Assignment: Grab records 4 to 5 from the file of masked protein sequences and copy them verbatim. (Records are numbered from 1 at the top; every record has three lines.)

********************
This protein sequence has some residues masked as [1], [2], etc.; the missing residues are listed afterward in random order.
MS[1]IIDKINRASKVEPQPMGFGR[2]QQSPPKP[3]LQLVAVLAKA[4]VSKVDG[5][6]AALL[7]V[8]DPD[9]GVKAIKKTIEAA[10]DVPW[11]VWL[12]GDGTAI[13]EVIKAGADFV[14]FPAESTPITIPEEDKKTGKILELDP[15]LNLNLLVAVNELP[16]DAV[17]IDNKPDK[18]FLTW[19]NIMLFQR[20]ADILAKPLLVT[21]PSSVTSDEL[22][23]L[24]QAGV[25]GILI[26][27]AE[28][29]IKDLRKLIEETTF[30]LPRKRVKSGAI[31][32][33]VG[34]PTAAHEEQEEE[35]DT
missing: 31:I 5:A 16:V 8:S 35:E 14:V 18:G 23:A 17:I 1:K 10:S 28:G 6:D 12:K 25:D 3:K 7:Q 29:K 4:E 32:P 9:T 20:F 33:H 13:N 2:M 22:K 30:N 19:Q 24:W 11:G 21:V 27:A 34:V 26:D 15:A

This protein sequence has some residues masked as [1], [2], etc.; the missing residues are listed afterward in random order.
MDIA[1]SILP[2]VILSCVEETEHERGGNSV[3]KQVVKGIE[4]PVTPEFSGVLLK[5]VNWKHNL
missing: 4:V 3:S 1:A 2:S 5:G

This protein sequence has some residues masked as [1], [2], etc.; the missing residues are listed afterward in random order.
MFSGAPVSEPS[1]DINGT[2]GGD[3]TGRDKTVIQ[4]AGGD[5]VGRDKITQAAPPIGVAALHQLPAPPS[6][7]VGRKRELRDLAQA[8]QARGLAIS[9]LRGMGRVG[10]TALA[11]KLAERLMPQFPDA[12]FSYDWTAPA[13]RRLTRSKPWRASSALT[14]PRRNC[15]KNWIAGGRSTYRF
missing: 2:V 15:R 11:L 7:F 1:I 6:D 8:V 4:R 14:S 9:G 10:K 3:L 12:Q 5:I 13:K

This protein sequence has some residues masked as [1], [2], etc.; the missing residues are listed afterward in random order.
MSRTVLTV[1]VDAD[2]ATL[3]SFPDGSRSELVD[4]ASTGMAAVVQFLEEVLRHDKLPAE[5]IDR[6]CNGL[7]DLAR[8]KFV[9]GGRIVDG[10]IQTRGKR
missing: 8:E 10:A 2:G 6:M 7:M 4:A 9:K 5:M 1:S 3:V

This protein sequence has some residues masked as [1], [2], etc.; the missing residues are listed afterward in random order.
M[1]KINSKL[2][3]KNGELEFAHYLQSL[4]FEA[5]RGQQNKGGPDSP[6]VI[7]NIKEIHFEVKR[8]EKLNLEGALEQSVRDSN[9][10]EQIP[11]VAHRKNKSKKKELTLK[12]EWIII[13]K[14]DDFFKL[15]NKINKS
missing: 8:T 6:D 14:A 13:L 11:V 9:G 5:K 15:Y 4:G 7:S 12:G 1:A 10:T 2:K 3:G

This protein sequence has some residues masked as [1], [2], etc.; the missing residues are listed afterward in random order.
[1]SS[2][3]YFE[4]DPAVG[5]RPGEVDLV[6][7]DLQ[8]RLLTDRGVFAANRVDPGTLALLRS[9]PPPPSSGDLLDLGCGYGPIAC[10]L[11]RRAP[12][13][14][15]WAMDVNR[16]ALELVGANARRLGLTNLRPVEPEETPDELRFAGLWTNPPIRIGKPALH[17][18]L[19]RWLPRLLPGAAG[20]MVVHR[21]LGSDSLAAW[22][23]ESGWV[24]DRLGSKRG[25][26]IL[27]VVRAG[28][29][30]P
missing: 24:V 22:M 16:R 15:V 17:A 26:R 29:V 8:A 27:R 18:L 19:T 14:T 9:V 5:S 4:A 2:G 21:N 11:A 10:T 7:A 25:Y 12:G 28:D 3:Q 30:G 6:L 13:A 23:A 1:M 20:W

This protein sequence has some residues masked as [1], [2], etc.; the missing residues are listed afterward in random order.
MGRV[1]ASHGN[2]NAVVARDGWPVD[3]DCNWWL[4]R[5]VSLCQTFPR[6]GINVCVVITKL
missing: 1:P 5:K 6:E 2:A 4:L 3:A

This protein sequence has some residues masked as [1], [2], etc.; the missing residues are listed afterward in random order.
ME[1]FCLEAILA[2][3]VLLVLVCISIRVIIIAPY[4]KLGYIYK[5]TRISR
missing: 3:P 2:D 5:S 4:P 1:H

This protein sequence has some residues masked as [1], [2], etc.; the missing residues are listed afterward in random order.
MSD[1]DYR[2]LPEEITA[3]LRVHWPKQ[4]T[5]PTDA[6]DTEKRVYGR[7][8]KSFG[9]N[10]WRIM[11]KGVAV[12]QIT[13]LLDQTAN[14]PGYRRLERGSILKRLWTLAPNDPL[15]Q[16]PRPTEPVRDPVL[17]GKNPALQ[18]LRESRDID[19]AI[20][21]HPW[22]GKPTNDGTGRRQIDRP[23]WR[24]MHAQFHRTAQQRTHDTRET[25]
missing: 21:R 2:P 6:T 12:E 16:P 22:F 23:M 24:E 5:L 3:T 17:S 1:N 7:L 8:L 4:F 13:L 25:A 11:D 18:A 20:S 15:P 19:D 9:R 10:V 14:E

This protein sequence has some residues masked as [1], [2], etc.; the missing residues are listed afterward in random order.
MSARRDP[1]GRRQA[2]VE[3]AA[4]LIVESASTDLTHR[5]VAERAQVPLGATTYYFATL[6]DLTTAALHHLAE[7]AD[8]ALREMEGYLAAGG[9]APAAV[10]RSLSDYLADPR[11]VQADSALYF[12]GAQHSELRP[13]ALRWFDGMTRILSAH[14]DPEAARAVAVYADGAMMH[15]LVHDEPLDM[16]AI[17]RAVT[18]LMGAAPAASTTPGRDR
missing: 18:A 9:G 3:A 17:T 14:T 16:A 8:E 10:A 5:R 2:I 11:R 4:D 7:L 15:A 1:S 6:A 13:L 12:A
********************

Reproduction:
This protein sequence has some residues masked as [1], [2], etc.; the missing residues are listed afterward in random order.
MSRTVLTV[1]VDAD[2]ATL[3]SFPDGSRSELVD[4]ASTGMAAVVQFLEEVLRHDKLPAE[5]IDR[6]CNGL[7]DLAR[8]KFV[9]GGRIVDG[10]IQTRGKR
missing: 8:E 10:A 2:G 6:M 7:M 4:A 9:K 5:M 1:S 3:V

This protein sequence has some residues masked as [1], [2], etc.; the missing residues are listed afterward in random order.
M[1]KINSKL[2][3]KNGELEFAHYLQSL[4]FEA[5]RGQQNKGGPDSP[6]VI[7]NIKEIHFEVKR[8]EKLNLEGALEQSVRDSN[9][10]EQIP[11]VAHRKNKSKKKELTLK[12]EWIII[13]K[14]DDFFKL[15]NKINKS
missing: 8:T 6:D 14:A 13:L 11:V 9:G 5:K 15:Y 4:G 7:S 12:G 1:A 10:T 2:K 3:G